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Smith v. Cheyenne Mountain School District 12

United States District Court, D. Colorado

March 6, 2018

RAMONA SMITH, Plaintiff,
v.
CHEYENNE MOUNTAIN SCHOOL DISTRICT 12 and COLORADO DEPARTMENT OF EDUCATION, Defendants.

          ORDER

          PHILIP A. BRIMMER United States District Judge.

         This matter is before the Court on plaintiff's Verified Complaint [Docket No. 1], plaintiff's Opening Brief [Docket No. 18], Defendant Cheyenne Mountain School District 12's Motion for Summary Judgment [Docket No. 26], [1] and Defendant Cheyenne Mountain School District 12's Request for Telephone Status Conference [Docket No. 30].[2] Plaintiff appeals the State of Colorado, Office of Administrative Courts' decision dismissing her claims that Defendant Cheyenne Mountain School District 12 (the “District”) failed to provide her minor son, R.S., with a free appropriate public education (“FAPE”). Plaintiff's claims arise under the under the Individuals with Disabilities Education Act (“IDEA”), 20 U.S.C. § 1400 et seq. The Court has subject matter jurisdiction under 28 U.S.C. § 1331 and 20 U.S.C. § 1415(i)(3)(A).[3]

         I. FACTUAL BACKGROUND

         R.S. is a school-age child with disabilities. He has been diagnosed with several conditions that result in academic challenges for him. The primary disability identified in R.S.'s Individualized Education Plans (“IEP”) is autism spectrum disorder. R. at 39, 74. R.S. has also been diagnosed with attention deficit hyperactivity disorder (“ADHD”) and hypotonia. R. at 27.

         R.S. is a resident of the Falcon School District 49. R. 391, ¶ 2. In 2013, under Colorado's Public Schools of Choice Law, Colo. Rev. Stat. § 22-36-101 et seq. (the “School Choice law”), R.S. applied to attend the Cheyenne Mountain Charter Academy (the “Academy”) for the 2013-14 school year. R. at 392, ¶ 5. The Academy is located in the District). Id. When they accepted R.S., the Academy and the District were both aware that R.S. had an IEP that had been developed while he was attending school in Falcon School District 49.

         Soon after the start of the 2013-14 school year, when R.S. was enrolled in kindergarten, the Academy determined the R.S.'s preexisting IEP was insufficient to meet his needs. R. at 392, ¶ 6. With the permission of R.S.'s parents, the Academy reevaluated R.S. and developed a new IEP, dated November 7, 2013 (the “November 2013 IEP”). Id.; R. at 22. The November 2013 IEP included a behavior intervention plan (“BIP”) and stated that R.S. “needs intensive support for instruction and supervision for safety throughout his day which will be provided by special education staff and/or paraprofessional on an individual and small group basis.” R. at 45, 53.

         In early 2014, Ward Barr, the Academy's Principal, had concerns about whether the Academy would need to hire additional staff to provide one-on-one support to R.S. during the 2014-15 school year, which would be R.S.'s first-grade year. R. at 392, ¶ 10. Under Mr. Barr's interpretation of the School Choice law, the Academy was not required to re-enroll a student if it would have to hire additional staff. Id. Mr. Barr scheduled a meeting to address this issue. Id., ¶ 11. On February 28, 2014, R.S.'s special education teacher, Richard Tran, sent an email to plaintiff inviting her to attend the meeting. R. at 393, ¶ 12. Mr. Tran's email stated that the purpose of the meeting was to “discuss the next steps in preparation for [R.S.'s] first grade year.” Docket No. 25-1 at 48.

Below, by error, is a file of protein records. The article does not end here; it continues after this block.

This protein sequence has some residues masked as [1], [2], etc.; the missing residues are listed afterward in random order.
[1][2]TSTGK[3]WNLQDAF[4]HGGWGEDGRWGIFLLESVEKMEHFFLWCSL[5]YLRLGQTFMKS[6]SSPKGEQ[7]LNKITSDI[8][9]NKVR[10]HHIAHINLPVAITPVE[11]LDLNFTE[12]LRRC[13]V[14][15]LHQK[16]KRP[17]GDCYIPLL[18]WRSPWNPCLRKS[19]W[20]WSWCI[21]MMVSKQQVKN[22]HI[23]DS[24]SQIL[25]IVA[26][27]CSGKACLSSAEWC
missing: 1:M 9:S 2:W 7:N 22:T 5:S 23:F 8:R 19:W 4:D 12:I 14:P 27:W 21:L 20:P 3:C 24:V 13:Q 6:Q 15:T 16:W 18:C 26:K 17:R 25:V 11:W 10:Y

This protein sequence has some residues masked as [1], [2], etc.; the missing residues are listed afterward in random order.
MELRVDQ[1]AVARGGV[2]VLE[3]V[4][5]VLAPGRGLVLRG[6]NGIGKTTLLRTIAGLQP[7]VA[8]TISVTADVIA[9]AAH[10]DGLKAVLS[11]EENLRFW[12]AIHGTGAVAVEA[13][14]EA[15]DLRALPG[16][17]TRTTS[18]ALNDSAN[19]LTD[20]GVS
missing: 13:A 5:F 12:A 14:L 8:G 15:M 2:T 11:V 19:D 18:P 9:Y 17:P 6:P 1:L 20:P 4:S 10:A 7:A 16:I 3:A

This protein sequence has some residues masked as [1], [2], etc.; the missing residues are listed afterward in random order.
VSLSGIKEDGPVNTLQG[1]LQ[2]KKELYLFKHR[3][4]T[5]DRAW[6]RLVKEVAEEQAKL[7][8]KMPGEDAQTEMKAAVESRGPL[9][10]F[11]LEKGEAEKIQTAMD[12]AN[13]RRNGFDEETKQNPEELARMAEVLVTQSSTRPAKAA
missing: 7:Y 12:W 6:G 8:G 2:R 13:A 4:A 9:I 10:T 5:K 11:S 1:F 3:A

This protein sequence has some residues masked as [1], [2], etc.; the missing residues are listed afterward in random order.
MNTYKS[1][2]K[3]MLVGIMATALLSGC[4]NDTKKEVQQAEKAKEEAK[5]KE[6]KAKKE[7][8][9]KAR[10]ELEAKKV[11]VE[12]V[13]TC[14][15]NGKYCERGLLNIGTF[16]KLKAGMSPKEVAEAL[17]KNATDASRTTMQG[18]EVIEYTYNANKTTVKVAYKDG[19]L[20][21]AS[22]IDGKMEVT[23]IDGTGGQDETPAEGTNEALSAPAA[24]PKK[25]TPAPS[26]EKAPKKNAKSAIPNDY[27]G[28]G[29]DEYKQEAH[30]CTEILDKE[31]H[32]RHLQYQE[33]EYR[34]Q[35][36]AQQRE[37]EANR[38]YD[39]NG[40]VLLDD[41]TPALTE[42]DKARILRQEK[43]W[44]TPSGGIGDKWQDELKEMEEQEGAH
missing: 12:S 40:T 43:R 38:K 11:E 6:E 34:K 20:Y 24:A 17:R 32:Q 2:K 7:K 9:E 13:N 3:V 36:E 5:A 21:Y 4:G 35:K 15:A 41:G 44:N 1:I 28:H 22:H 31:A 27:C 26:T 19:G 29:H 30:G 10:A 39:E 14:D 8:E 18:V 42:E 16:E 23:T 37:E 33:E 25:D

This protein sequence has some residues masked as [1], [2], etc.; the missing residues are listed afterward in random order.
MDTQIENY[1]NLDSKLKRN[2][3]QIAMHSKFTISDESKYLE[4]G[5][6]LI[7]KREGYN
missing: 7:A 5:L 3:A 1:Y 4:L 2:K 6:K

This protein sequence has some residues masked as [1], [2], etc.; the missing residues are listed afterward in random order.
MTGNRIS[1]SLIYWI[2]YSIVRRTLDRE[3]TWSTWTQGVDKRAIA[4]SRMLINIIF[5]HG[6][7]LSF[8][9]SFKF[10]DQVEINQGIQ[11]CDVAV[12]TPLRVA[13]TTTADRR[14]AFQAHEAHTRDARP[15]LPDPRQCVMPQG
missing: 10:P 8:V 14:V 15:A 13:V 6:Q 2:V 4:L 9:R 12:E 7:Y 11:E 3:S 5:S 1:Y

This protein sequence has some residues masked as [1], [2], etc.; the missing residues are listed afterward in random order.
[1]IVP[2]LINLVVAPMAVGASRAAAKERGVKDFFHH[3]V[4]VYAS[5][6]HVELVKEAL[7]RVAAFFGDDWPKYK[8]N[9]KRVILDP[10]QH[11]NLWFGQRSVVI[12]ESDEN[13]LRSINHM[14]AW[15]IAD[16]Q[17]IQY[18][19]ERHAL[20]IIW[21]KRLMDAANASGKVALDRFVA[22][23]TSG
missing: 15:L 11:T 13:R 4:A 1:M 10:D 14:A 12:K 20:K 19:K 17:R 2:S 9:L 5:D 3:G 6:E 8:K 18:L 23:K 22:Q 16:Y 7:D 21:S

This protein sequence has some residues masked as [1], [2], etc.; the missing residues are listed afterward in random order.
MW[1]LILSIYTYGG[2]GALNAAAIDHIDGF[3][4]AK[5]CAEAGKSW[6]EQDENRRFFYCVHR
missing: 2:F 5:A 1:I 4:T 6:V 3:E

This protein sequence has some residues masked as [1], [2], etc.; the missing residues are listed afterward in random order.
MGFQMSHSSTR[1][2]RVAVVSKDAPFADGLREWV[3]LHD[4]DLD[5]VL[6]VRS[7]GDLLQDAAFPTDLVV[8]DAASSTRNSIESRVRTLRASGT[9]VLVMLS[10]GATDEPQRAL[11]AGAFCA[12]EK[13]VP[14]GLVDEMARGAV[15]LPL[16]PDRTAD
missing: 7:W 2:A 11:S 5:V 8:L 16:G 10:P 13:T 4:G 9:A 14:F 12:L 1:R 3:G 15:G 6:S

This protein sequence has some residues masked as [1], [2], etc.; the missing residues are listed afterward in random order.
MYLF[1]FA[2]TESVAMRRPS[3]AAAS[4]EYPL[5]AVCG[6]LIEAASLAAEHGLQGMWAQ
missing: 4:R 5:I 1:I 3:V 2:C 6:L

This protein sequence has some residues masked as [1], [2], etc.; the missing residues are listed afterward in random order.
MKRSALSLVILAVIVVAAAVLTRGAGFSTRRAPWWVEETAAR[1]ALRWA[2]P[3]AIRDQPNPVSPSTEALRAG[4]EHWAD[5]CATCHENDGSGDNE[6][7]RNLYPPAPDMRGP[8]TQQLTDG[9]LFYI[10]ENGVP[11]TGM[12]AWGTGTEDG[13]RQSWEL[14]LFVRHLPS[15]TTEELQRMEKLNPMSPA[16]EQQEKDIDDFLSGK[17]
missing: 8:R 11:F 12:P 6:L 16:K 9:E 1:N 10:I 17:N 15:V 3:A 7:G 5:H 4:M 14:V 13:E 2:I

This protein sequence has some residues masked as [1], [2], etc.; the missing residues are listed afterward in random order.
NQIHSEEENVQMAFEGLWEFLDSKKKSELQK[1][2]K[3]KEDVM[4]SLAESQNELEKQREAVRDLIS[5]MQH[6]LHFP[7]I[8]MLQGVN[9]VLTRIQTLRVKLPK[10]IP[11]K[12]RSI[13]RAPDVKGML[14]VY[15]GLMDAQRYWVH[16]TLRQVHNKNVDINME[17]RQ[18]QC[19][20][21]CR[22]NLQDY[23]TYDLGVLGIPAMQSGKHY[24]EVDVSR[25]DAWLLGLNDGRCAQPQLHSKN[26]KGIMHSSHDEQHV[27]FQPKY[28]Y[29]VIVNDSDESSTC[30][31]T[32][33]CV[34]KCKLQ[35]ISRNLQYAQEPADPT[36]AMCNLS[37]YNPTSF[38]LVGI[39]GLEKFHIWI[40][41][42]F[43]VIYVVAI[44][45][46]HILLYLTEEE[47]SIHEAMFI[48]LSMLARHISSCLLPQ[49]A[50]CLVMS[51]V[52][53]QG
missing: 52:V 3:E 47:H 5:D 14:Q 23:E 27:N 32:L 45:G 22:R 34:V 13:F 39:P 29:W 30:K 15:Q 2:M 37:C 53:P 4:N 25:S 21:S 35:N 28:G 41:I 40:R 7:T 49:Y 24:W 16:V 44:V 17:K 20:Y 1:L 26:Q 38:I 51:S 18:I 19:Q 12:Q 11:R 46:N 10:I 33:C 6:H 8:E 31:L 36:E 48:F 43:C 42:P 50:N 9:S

The meeting occurred on the morning of March 12, 2014. R. at 393, ¶ 13. Mr. Barr, Mr. Tran, and Ms. Smith attended, as well as Karen Higgins, the District's Director of Special Education, and Amy Stephens, R.S.'s kindergarten teacher. R. at 393, ¶ 13. At the meeting, Mr. Barr told Ms. Smith that R.S. “continued to require one-on-one support to access general education and a high level of adult prompting” and that, under the School Choice law, the District could “deny enrollment to students from another school district if additional staff would need to be hired.” Docket No. 25-1 at 49. Ms. Smith was also told that the Academy planned to “decrease the level of adult prompting to see if [R.S.] could more independently access the general setting and remain safe.” Id. Academy staff also told Ms. Smith that the IEP team was concerned that R.S. was becoming dependent on prompting by his adult helper and that data would be collected to determine “if the level of prompting needed [by R.S.] could be decreased.” Id.; R. at 393, ¶ 14. Confronted with this, Ms. Smith “expressed concerns that her child would be kicked out” of the Academy. Docket No. 25-1 at 49. The group “tentatively set” a meeting for April or May 2014 to “review [the] IEP, BIP, and data collected.” Id.

         On March 18, 2014, Ms. Smith sent an email objecting to the plan to reduce R.S.'s prompting. R. at 393-94, ¶ 18. Ms. Higgins responded to this email and called Ms. Smith to explain that an aide would remain with R.S., but the aide would “fade” the amount of prompting by gradually reducing the frequency of prompting to determine whether the level of prompting needed by R.S. could be reduced. R. at 394, ¶¶ 19-20.

         When the plan to fade prompting of R.S. was implemented, it quickly became apparent that R.S. was dependent on the prompts and would not respond to his teachers' instructions without prompting from his aide. R. at 394, ¶ 22. Therefore, the Academy ceased attempts to reduce the level of prompting provided to R.S. Id.

         On May 1, 2014, an IEP Team meeting was held for R.S. R. at 394, ¶ 25. The IEP team discussed the results from the plan to reduce prompting and developed a new IEP for R.S. (the “May 2014 IEP”). Id. The May 2014 IEP stated that: